I assured my friend that I'd scavenge whatever useful parts I could and recycle the rest.
After removing all the parts -- including the bottom bracket and headset, which are both still fully functional -- I decided to make the frame into something I could use in my shop. Years ago, in my early months at Citybikes, I'd made a work stool from a damaged bike frame. It was a great height for working alongside a bicycle in a tight space and I liked having it. When it was stolen, I never got around to replacing it.
But now that I work at a home workshop, I thought it would be a good time to make another.
So I grabbed my hacksaw and removed the front triangle of the frame, sawing off the downtube and top tube about an inch and a half from the seat tube (which I eft attached to form the rear triangle).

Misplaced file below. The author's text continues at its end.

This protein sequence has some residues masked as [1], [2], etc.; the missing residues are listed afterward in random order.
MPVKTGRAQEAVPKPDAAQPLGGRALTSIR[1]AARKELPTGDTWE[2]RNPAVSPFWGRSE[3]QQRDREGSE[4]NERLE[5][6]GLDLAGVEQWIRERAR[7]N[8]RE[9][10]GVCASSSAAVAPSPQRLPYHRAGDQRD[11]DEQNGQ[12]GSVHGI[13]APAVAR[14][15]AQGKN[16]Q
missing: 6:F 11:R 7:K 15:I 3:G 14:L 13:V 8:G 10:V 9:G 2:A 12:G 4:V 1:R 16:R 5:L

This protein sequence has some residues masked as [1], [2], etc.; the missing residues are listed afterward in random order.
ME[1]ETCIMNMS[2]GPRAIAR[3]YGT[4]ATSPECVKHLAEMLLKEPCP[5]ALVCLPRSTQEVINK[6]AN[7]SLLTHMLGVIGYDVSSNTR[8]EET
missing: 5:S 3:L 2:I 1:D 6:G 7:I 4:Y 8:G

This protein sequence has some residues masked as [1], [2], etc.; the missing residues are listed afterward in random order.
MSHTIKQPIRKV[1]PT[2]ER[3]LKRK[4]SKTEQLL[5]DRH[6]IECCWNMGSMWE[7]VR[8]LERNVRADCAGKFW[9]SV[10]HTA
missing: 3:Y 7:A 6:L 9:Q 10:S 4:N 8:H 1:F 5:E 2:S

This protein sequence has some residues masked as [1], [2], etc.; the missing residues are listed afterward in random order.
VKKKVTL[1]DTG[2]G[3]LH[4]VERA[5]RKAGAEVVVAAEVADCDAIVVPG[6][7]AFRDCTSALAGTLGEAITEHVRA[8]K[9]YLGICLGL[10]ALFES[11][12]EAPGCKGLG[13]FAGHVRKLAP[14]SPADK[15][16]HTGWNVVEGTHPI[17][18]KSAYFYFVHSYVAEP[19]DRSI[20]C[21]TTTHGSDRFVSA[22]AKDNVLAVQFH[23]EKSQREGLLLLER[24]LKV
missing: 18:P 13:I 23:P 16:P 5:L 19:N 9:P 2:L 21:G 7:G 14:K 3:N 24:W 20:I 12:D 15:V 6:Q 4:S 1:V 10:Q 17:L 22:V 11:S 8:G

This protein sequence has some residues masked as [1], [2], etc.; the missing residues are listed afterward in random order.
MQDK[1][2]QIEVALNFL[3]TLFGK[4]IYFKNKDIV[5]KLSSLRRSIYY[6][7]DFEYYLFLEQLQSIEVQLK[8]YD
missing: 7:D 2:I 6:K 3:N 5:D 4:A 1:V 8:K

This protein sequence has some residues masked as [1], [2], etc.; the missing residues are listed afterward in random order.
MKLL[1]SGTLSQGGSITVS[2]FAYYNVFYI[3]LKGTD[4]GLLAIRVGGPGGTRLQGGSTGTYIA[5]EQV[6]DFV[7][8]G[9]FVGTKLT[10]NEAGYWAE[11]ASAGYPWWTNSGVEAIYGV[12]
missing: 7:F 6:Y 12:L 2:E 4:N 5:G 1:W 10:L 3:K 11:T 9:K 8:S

I set the front end aside. Then I spread the dropouts as far apart as I could without breaking the old steel tubing, to form a tripod.
I used a damaged mountain bike handlebar, flattening one end to fit over the cable stop bracket at the seatpost clamp and sawing off the other end to the correct length. I used hose clamps to attach the handlebar to the frame after I'd affixed the flattened end to the seat clamp bracket. The bottom end got capped with a stout handlebar plug.
I may look around for an even wider saddle, but this was in the junk pile and for now it'll work.
I really like the addition of the fourth "leg" as it stabilizes the stool so I can put more of my weight on it. It's a good height for truing wheels on the bike, detailing brakes and such. And it's small enough that I can hang it on a hook and lock it inside the shop when I don't need it.
As it happened, the front end of the frame is being claimed by an artist friend, who will turn it into door handles for a large cabinet in her studio.
So in the end, almost none of it will end up in the landfill. I couldn't be happier.